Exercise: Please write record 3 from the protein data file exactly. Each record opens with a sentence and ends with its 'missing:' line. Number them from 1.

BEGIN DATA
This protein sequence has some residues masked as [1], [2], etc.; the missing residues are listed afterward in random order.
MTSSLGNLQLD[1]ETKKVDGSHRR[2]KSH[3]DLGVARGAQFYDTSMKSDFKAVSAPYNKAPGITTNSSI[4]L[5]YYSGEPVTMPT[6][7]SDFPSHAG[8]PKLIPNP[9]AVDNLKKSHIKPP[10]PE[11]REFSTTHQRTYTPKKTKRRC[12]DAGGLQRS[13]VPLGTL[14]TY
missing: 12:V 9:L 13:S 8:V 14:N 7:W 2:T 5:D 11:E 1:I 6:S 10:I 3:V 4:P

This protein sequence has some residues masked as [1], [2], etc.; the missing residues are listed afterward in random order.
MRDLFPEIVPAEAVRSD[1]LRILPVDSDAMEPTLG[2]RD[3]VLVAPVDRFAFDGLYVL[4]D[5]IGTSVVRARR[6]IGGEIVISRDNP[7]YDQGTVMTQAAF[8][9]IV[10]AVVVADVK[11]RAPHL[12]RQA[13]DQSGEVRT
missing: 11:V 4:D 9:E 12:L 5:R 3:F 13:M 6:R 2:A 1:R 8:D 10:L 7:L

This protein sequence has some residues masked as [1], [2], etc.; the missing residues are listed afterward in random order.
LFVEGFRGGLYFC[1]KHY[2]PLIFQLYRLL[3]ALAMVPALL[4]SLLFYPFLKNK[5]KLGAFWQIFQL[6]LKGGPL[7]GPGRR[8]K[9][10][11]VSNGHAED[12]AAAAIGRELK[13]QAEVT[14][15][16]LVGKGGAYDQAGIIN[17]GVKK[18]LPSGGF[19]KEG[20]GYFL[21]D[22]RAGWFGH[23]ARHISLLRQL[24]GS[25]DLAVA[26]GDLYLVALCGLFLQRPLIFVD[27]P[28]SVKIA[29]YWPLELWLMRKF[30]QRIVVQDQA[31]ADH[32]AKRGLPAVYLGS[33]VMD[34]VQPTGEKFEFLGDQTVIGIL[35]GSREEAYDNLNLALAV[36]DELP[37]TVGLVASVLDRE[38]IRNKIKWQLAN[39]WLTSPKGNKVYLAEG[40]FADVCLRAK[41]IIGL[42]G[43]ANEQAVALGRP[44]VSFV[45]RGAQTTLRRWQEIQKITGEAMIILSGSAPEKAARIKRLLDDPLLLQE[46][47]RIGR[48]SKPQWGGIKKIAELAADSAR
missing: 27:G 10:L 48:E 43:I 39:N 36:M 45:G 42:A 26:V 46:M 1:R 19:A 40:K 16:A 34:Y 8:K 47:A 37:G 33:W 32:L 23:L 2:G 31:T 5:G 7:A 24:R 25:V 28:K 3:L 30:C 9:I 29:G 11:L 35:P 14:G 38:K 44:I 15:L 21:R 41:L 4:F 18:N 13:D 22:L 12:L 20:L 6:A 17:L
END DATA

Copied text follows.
This protein sequence has some residues masked as [1], [2], etc.; the missing residues are listed afterward in random order.
LFVEGFRGGLYFC[1]KHY[2]PLIFQLYRLL[3]ALAMVPALL[4]SLLFYPFLKNK[5]KLGAFWQIFQL[6]LKGGPL[7]GPGRR[8]K[9][10][11]VSNGHAED[12]AAAAIGRELK[13]QAEVT[14][15][16]LVGKGGAYDQAGIIN[17]GVKK[18]LPSGGF[19]KEG[20]GYFL[21]D[22]RAGWFGH[23]ARHISLLRQL[24]GS[25]DLAVA[26]GDLYLVALCGLFLQRPLIFVD[27]P[28]SVKIA[29]YWPLELWLMRKF[30]QRIVVQDQA[31]ADH[32]AKRGLPAVYLGS[33]VMD[34]VQPTGEKFEFLGDQTVIGIL[35]GSREEAYDNLNLALAV[36]DELP[37]TVGLVASVLDRE[38]IRNKIKWQLAN[39]WLTSPKGNKVYLAEG[40]FADVCLRAK[41]IIGL[42]G[43]ANEQAVALGRP[44]VSFV[45]RGAQTTLRRWQEIQKITGEAMIILSGSAPEKAARIKRLLDDPLLLQE[46][47]RIGR[48]SKPQWGGIKKIAELAADSAR
missing: 27:G 10:L 48:E 43:I 39:N 36:M 45:G 42:A 26:V 46:M 1:R 19:A 40:K 16:A 34:Y 8:K 47:A 37:G 33:W 32:L 23:L 2:G 31:T 5:G 7:A 24:R 25:V 28:K 3:L 30:C 9:I 29:G 11:L 35:P 14:G 38:K 44:I 15:L 21:R 41:L 4:F 18:N 13:D 22:L 12:L 20:L 6:A 17:L